Eggplant, aka aubergine, is part of the nightshade family. It comes in many varieties, sizes, shapes, and colors. It is thought to originate from India, grown first as an ornamental plant, and was brought to American by Thomas Jefferson in the 18th century.
Eggplant is most famous in ratatouille, eggplant parmesean, eggplant pizzas (a favorite at our house), and babba ganoush. It is best prepared baked, grilled, or fried. Many recipes will have you slice or cube the eggplant, sprinkle it with salt, then allow it to sit and "sweat" for 20 or 30 minutes. Not only does this draw out extra moisture for breaded recipes, it also takes care of bitterness in the eggplant. Some people are hesitate to try eggplant, but prepared correctly, it can be a real treat.
So, what are the health benefits of eating eggplant?
Eggplant contains quite the array of essential nutrients.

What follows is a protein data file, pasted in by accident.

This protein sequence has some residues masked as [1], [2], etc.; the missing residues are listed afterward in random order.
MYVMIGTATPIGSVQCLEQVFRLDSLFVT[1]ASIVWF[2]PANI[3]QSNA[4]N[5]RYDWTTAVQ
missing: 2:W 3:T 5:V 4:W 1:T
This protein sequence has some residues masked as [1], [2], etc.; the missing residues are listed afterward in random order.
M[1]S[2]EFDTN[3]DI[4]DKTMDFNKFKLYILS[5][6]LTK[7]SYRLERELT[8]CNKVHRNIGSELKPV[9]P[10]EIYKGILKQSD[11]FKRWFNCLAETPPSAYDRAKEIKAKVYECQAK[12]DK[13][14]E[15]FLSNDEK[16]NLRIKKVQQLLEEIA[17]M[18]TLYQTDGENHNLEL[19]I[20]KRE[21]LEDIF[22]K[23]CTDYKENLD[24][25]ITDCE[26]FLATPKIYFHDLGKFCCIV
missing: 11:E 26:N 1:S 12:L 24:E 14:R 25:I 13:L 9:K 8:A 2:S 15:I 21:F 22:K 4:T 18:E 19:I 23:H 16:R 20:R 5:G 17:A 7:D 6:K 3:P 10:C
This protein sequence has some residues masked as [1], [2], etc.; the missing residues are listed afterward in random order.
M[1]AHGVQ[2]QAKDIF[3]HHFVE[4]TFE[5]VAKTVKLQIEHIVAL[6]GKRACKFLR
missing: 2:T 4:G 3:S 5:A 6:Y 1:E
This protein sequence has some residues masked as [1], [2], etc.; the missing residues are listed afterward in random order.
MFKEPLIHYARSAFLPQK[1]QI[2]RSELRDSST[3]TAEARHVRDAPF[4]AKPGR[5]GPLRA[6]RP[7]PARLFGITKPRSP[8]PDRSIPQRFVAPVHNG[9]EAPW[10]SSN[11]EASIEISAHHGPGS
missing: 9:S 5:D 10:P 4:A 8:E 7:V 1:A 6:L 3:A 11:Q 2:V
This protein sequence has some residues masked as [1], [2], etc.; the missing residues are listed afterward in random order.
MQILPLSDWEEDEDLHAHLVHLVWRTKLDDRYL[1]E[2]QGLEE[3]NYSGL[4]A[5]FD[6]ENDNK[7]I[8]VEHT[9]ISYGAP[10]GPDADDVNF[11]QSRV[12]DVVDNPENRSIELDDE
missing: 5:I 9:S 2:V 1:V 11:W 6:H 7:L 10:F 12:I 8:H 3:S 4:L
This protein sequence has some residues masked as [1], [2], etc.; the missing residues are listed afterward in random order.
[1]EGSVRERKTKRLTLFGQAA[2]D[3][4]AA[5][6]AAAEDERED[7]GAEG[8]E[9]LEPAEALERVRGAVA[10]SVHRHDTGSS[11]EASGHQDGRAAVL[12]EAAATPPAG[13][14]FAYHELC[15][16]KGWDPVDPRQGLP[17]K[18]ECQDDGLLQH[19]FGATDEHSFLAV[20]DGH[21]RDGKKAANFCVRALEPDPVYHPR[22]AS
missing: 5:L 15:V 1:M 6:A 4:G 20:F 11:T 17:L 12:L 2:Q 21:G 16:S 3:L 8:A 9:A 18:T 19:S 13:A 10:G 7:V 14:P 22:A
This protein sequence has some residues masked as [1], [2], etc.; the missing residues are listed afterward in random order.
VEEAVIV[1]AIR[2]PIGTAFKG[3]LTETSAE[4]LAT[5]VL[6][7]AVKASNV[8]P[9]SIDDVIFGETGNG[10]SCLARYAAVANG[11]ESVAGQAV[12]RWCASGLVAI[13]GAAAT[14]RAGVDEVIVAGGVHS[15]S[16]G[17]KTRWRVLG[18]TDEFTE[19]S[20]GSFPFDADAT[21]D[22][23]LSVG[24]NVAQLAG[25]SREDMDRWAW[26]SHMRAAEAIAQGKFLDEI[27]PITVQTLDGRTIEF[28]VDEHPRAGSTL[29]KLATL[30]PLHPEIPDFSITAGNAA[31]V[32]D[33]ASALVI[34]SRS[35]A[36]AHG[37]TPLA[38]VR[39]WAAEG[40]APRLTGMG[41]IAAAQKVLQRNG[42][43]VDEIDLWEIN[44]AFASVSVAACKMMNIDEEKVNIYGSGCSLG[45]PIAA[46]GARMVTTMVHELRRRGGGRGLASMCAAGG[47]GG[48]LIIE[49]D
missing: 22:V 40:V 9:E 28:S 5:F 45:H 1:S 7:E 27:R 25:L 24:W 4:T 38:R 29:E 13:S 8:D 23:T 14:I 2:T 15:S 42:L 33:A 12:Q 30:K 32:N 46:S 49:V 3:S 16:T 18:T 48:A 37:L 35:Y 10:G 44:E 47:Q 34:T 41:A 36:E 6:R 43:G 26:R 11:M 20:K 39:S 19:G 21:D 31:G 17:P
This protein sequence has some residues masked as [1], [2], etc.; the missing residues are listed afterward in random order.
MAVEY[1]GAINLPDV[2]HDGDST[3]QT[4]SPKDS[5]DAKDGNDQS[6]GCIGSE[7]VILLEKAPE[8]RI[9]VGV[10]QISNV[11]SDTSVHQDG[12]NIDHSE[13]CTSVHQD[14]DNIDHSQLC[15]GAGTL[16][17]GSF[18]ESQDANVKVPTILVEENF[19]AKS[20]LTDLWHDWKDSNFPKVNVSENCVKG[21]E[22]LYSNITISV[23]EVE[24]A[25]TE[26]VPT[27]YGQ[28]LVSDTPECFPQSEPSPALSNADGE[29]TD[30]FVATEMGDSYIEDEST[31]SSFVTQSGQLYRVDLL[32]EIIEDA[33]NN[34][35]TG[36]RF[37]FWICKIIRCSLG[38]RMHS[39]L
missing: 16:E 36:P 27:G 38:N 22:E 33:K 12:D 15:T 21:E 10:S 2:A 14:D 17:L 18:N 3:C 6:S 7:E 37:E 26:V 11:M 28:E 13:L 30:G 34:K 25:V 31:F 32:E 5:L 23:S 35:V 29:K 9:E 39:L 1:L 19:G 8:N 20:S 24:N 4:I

Because of the high fiber in eggplant, this vegetbale has historically been used to manage diabetes. Fiber also helps to protect the digestive track.
Eggplants contain phenols, which are powerful in fighting free radicals that cause cancer. Specifically, studies have found that the nutrients in eggplant help protect against liver and colon cancers.
Eggplant is rich in phytochemicals. The purple color of the skin of eggplant comes from a protective phytochemical called nasunin. This phytonutrient protects fats in brain cell memebranes from damage. It also protects your heart. Studies show that people who eat phytochemicals have lower risk of heart disease. Eggplant is also heart healthy because of it's bioflavonoid content wich can help to control high blood pressure.
Eggplants eggplants also contain Vitamins C, B6, and K, copper, folate, manganese, magnesium, niacin, potassium, phosphorus, thiamin.
Try out these recipes:
Sheet Pan Eggplant Parmesan from The Two Bite Club
Baba Ganoush from Genius Kitchen
Ratatouille from Martha Stewart